Do You See What I See? Using Visual Framing to Support the Protection and Preservation of Antarctica and the Southern Ocean
Degree GrantorUniversity of Canterbury
Degree LevelPostgraduate Certificate
Degree NamePostgraduate Certificate in Antarctic Studies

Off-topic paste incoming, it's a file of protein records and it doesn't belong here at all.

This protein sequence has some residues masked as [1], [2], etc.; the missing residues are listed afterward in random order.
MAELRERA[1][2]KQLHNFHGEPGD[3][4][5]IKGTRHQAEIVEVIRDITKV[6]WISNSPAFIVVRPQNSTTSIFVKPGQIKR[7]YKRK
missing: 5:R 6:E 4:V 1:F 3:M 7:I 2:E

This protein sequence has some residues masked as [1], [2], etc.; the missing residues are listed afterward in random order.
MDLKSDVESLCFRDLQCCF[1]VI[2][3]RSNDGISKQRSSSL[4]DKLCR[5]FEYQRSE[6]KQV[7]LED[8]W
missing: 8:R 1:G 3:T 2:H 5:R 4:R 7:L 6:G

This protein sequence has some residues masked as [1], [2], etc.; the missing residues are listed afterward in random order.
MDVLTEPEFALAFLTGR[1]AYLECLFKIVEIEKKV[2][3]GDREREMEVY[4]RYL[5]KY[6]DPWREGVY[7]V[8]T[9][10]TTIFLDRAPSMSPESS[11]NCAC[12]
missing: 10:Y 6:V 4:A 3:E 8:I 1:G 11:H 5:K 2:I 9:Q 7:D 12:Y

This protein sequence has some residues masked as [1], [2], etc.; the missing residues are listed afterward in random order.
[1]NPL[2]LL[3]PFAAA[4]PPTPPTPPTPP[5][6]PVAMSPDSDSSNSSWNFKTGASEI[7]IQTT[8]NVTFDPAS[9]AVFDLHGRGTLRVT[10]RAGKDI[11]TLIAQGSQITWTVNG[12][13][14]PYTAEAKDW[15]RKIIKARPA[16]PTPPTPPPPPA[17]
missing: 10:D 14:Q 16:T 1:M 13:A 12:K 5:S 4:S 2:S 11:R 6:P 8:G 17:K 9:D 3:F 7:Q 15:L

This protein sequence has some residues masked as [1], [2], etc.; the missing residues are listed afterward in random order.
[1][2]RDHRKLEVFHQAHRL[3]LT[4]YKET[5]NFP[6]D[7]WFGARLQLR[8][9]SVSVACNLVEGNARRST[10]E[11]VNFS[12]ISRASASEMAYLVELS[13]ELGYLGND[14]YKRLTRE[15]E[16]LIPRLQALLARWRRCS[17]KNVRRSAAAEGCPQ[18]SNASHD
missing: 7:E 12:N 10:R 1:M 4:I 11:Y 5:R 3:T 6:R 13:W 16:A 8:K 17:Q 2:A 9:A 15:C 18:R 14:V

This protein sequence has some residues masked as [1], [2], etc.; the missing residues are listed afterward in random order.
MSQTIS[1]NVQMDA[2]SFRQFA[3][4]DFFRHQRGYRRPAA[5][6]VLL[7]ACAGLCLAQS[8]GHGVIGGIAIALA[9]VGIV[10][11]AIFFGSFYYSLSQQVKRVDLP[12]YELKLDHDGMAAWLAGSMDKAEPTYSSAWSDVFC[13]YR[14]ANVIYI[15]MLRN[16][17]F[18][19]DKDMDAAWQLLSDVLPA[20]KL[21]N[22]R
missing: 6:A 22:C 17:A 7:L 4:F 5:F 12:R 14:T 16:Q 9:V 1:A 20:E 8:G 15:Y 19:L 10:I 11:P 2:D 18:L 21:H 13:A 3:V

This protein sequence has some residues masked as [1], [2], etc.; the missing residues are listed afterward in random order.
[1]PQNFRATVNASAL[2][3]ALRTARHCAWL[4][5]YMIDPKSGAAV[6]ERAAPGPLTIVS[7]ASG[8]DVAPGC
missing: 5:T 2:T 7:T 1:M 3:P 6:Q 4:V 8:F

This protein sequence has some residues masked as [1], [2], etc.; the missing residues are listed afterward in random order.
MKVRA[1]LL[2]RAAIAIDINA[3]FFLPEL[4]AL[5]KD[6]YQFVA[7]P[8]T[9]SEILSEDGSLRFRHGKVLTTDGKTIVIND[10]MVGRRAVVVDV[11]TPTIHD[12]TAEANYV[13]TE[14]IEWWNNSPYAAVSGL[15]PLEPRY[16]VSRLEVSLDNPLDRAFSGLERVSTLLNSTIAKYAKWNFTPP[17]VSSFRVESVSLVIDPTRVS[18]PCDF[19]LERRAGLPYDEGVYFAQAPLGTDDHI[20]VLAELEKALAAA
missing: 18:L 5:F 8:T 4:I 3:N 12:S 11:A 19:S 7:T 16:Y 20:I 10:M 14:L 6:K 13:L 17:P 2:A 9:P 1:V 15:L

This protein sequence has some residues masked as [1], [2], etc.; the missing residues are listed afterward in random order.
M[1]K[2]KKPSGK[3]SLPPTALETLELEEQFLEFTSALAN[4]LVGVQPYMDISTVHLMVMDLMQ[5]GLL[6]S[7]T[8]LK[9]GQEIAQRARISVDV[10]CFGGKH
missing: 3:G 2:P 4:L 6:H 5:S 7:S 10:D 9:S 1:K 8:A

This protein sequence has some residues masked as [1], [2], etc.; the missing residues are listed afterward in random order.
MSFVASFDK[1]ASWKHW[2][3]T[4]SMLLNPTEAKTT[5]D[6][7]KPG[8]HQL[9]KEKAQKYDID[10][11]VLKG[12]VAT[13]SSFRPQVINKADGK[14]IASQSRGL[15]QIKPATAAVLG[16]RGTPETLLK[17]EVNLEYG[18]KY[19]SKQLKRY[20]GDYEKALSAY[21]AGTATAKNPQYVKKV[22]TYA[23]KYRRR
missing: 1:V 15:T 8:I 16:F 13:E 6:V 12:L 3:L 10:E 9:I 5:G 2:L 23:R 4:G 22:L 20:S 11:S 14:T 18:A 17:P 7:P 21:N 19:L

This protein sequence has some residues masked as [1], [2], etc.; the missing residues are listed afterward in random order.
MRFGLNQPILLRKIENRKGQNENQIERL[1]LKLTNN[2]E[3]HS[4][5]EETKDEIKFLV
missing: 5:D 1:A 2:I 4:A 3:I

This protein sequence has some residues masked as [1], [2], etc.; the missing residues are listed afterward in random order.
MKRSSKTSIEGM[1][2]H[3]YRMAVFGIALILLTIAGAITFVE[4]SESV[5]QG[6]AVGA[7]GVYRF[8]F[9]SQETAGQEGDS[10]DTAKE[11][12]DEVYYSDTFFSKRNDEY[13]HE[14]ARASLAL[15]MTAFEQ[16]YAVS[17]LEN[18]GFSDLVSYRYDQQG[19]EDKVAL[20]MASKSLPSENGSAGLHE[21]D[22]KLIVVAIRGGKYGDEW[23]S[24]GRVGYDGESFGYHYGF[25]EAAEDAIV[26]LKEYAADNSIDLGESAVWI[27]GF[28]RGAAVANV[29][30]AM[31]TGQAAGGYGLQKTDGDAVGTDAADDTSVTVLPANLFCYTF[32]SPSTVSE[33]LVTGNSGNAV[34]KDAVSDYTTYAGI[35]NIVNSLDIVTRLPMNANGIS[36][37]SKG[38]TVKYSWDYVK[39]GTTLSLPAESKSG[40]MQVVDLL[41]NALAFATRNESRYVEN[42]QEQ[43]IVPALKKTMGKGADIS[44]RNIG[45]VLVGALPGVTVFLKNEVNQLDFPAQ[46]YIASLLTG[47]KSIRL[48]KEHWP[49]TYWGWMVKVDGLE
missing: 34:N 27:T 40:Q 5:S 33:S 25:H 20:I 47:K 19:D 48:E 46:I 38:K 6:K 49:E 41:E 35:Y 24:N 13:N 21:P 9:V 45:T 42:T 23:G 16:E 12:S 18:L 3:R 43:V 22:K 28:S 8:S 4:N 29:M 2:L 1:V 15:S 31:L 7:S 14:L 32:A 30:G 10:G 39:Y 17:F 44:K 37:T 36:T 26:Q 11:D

Research on the meta-communication concept of ‘framing’ has demonstrated that people can respond very differently to ideas, policies or even identical data when it is framed in different ways. To date most research on framing has focused on language. The primary objectives of this research were to explore whether visual imagery presented in combination with powerful written stimulus had any impact on: a) the degree to which people believed Antarctica and the Southern Ocean were regions that should be preserved and protected from irreversible damage (salience), and b) their propensity to financially support well-known, notfor-profit (NFP) organisations that aim to protect and preserve Antarctica and the Southern Ocean. Secondary objectives included whether visual framing influenced perceptions of: 1) specific threats to these regions, 2) mitigation priorities, and 3) the effectiveness of taking various actions to protect and preserve Antarctica and the Southern Ocean. To examine these questions, we constructed five self-complete, on-line surveys that were emailed to 15,929 currently inactive World Wide Fund for Nature (Australia) financial supporters. Approximately 2% (n=307) were completed and returned. Results from this study showed no statistically significant differences on the primary or secondary measures. Whether this was due to the sample size being too small, the lack of variation across the sample in key measures, bias or moderating factors being at play, or whether the visual frames devised for this research were not potent enough, is unclear. Further research using different visual frames, or the same visual frames to more people or a broader, potentially less biased segment of the community is recommended.